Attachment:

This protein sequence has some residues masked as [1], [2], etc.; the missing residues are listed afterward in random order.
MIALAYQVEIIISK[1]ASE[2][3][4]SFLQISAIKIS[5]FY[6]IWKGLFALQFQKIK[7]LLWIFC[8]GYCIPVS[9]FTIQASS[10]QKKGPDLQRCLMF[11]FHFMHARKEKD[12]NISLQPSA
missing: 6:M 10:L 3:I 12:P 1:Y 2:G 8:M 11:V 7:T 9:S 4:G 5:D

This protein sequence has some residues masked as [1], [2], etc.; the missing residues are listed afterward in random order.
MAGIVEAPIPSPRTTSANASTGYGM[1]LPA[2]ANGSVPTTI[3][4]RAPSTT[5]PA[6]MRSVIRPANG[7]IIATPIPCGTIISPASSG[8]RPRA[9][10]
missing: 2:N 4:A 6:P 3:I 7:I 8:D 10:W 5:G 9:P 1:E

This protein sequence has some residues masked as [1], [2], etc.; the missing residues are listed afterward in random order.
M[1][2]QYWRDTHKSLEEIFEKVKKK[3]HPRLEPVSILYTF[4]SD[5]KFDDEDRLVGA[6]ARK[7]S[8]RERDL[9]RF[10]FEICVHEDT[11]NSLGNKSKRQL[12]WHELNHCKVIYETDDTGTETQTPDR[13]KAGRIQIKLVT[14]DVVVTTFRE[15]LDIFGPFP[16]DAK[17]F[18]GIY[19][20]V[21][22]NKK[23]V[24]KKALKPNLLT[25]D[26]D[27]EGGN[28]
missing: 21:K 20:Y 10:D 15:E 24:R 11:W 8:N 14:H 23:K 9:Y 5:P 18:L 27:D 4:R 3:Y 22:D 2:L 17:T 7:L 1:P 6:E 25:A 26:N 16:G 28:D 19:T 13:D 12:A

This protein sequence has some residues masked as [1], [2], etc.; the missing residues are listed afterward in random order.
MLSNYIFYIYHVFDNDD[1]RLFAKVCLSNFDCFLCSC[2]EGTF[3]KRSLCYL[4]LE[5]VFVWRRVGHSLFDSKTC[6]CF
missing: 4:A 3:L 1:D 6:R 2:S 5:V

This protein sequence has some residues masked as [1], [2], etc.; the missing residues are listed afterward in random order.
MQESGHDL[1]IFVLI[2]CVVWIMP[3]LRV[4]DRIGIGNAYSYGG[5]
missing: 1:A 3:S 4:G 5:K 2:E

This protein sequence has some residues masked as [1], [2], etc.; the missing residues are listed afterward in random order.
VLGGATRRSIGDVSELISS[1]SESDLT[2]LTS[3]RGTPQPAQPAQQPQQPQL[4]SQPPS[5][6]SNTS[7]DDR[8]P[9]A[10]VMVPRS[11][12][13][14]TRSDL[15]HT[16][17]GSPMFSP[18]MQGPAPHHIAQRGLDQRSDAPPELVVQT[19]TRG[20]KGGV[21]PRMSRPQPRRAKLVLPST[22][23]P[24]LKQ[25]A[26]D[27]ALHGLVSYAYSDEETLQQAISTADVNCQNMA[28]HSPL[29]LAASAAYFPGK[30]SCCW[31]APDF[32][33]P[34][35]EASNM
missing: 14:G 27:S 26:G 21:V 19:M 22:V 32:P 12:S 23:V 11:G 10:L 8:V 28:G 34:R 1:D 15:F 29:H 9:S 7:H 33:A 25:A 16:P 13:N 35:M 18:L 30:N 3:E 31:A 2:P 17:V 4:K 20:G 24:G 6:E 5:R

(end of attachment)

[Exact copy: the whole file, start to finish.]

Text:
This protein sequence has some residues masked as [1], [2], etc.; the missing residues are listed afterward in random order.
MIALAYQVEIIISK[1]ASE[2][3][4]SFLQISAIKIS[5]FY[6]IWKGLFALQFQKIK[7]LLWIFC[8]GYCIPVS[9]FTIQASS[10]QKKGPDLQRCLMF[11]FHFMHARKEKD[12]NISLQPSA
missing: 6:M 10:L 3:I 12:P 1:Y 2:G 8:M 11:V 7:T 9:S 4:G 5:D

This protein sequence has some residues masked as [1], [2], etc.; the missing residues are listed afterward in random order.
MAGIVEAPIPSPRTTSANASTGYGM[1]LPA[2]ANGSVPTTI[3][4]RAPSTT[5]PA[6]MRSVIRPANG[7]IIATPIPCGTIISPASSG[8]RPRA[9][10]
missing: 2:N 4:A 6:P 3:I 7:I 8:D 10:W 5:G 9:P 1:E

This protein sequence has some residues masked as [1], [2], etc.; the missing residues are listed afterward in random order.
M[1][2]QYWRDTHKSLEEIFEKVKKK[3]HPRLEPVSILYTF[4]SD[5]KFDDEDRLVGA[6]ARK[7]S[8]RERDL[9]RF[10]FEICVHEDT[11]NSLGNKSKRQL[12]WHELNHCKVIYETDDTGTETQTPDR[13]KAGRIQIKLVT[14]DVVVTTFRE[15]LDIFGPFP[16]DAK[17]F[18]GIY[19][20]V[21][22]NKK[23]V[24]KKALKPNLLT[25]D[26]D[27]EGGN[28]
missing: 21:K 20:Y 10:D 15:E 24:R 11:W 8:N 14:H 23:K 9:Y 5:P 18:L 27:D 4:R 3:Y 22:D 2:L 17:T 7:L 1:P 6:E 25:A 26:N 16:G 28:D 19:T 13:D 12:A

This protein sequence has some residues masked as [1], [2], etc.; the missing residues are listed afterward in random order.
MLSNYIFYIYHVFDNDD[1]RLFAKVCLSNFDCFLCSC[2]EGTF[3]KRSLCYL[4]LE[5]VFVWRRVGHSLFDSKTC[6]CF
missing: 4:A 3:L 1:D 6:R 2:S 5:V

This protein sequence has some residues masked as [1], [2], etc.; the missing residues are listed afterward in random order.
MQESGHDL[1]IFVLI[2]CVVWIMP[3]LRV[4]DRIGIGNAYSYGG[5]
missing: 1:A 3:S 4:G 5:K 2:E

This protein sequence has some residues masked as [1], [2], etc.; the missing residues are listed afterward in random order.
VLGGATRRSIGDVSELISS[1]SESDLT[2]LTS[3]RGTPQPAQPAQQPQQPQL[4]SQPPS[5][6]SNTS[7]DDR[8]P[9]A[10]VMVPRS[11][12][13][14]TRSDL[15]HT[16][17]GSPMFSP[18]MQGPAPHHIAQRGLDQRSDAPPELVVQT[19]TRG[20]KGGV[21]PRMSRPQPRRAKLVLPST[22][23]P[24]LKQ[25]A[26]D[27]ALHGLVSYAYSDEETLQQAISTADVNCQNMA[28]HSPL[29]LAASAAYFPGK[30]SCCW[31]APDF[32][33]P[34][35]EASNM
missing: 14:G 27:S 26:G 21:V 19:M 22:V 32:P 12:S 23:V 11:G 10:L 8:V 28:G 34:R 1:D 15:F 29:H 9:S 7:H 33:A 25:A 16:P 13:N 35:M 18:L 30:N 3:E 31:A 2:P 17:V 4:K 20:G 24:G 6:E 5:R